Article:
Lebanese 7 spice is a versatile blend of seven spices used in Middle Eastern cuisine. Use this recipe to make your own for the best flavor!
As you travel and dine the local cuisine in countries around the world, you’ll experience unique and flavorful seasonings. Part of the excitement is tasting blends that may not exist in other parts of the world.
Lebanese baharat, or more commonly, 7 spice, is a great example of this.
Ingredients in Lebanese 7 spice
Middle-Eastern countries such as Syria, Egypt, and Iraq each have their own unique blend. Even within the borders of Lebanon itself, the seven spices in the blend can vary.
Regardless of the country of origin, there are a few individual spices that appear in almost every version of Lebanese seven spice; allspice, cinnamon, clove, and nutmeg.
Three of those four spices are in my Lebanese seasoning recipe, as this version doesn’t use cloves.
- Allspice– These little berries are often mistaken for being a spice blend. The word allspice doesn’t mean “all spices”, but it does have the flavor of 3 spices; cinnamon, clove, and nutmeg.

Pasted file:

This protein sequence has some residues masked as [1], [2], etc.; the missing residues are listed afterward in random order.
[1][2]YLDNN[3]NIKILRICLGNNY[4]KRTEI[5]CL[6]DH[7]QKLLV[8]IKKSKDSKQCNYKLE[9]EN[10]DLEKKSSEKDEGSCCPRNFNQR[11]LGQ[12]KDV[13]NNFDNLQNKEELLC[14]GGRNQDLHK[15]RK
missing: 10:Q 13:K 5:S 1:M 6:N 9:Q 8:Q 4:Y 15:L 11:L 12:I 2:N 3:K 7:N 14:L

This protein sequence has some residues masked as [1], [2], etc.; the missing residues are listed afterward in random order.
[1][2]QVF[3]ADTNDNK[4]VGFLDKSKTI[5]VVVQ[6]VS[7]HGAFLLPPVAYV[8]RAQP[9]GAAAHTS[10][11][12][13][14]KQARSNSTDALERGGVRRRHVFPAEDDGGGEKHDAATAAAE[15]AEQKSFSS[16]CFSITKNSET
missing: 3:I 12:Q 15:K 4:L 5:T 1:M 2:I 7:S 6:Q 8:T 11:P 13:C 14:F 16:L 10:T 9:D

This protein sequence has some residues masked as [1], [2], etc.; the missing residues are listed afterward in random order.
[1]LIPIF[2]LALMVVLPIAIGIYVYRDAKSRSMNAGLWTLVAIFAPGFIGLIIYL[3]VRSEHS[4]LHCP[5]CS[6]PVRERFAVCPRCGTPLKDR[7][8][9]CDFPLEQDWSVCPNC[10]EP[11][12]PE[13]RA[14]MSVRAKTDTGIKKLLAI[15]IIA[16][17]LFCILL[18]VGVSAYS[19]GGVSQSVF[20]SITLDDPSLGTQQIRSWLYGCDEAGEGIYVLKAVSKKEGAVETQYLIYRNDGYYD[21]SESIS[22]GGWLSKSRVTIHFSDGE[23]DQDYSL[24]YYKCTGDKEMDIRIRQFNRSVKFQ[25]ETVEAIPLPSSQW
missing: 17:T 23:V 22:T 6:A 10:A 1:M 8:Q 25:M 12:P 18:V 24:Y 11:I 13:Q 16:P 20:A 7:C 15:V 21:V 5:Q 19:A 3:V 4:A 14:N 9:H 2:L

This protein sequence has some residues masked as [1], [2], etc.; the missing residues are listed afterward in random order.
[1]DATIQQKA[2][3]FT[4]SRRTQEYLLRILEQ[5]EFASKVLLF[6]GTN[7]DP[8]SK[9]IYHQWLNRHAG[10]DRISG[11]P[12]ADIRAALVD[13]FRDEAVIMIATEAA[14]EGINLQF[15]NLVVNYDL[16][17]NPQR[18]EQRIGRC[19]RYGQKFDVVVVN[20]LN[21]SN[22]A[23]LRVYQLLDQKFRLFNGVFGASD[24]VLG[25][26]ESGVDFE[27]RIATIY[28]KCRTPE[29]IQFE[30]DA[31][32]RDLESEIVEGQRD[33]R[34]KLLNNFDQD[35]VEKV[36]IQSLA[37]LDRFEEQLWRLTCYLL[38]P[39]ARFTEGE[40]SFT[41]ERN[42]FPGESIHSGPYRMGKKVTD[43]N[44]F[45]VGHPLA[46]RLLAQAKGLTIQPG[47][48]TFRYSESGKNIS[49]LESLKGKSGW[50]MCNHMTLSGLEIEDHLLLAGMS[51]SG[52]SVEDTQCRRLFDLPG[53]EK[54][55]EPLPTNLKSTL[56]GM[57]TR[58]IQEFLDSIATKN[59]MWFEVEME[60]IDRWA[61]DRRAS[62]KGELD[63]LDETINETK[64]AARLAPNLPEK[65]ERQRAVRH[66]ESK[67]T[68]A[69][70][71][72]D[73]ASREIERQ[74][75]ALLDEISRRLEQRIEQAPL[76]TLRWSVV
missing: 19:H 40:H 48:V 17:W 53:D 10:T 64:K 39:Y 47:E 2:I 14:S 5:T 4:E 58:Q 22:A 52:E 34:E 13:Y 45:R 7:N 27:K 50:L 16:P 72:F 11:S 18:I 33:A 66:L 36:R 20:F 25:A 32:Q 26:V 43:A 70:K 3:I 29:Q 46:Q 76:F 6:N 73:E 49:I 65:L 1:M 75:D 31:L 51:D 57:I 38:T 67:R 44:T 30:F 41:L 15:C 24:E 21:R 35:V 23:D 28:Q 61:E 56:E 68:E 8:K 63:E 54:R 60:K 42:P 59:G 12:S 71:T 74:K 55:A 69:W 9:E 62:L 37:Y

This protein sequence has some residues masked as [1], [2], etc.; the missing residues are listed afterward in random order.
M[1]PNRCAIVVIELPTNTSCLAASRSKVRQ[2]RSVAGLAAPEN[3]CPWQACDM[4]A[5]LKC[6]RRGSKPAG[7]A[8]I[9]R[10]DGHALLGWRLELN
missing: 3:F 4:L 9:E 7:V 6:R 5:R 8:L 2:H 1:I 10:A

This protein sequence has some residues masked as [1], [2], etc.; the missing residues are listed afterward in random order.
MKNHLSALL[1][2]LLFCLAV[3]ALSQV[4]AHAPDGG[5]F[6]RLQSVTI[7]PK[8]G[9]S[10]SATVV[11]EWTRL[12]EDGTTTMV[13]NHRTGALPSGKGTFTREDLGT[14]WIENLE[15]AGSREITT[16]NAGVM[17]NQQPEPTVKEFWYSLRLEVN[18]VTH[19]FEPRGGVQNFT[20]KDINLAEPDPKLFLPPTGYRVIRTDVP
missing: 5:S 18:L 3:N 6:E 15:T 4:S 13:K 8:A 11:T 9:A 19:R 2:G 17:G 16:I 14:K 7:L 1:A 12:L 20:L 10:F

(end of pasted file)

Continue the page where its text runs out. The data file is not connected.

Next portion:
- Cinnamon– While India supplies cinnamon to a good portion of the middle east, archaeologists revealed evidence of 3,000 year old cinnamon in Levant!
- Fenugreek– This bittersweet spice has an undertone of maple syrup and works really well with coriander, cumin, and red chile powder. If you can’t find the seeds locally, you can purchase fenugreek seeds online (affiliate link). Alternatively, ground fenugreek is a bit easier to source from ethnic food markets.
- Sea or Kosher salt
- Black pepper
If you are fortunate enough to have a local source for the whole spices to grind yourself, by all means, do so! Not only are the flavors of whole spices more vibrant, but in many cases, they also are less expensive than buying them ground.
To determine how much of each whole spice you will need, feel free to use my handy chart for converting whole spices to ground.
How to store homemade spice blends
To preserve the freshness of Lebanese 7 spice, or any other homemade spice blend, you’ll need to keep them in an airtight container. In addition to keeping them dry, it is also important to keep fresh spices out of bright sunlight.
A cool, dark pantry or spice cabinet is the perfect place to store them. If they’re stored properly, homemade spice blends typically keep well for up to 6 months.
Lebanese 7 Spice
- Combine all spices in a bowl and whisk to incorporate and mix thoroughly. Great used as a dry rub for grilled meat and chicken or to season meatballs.
- Store in an airtight container.
The information shown is an estimate provided by an online nutrition calculator. It should not be considered a substitute for a professional nutritionist’s advice.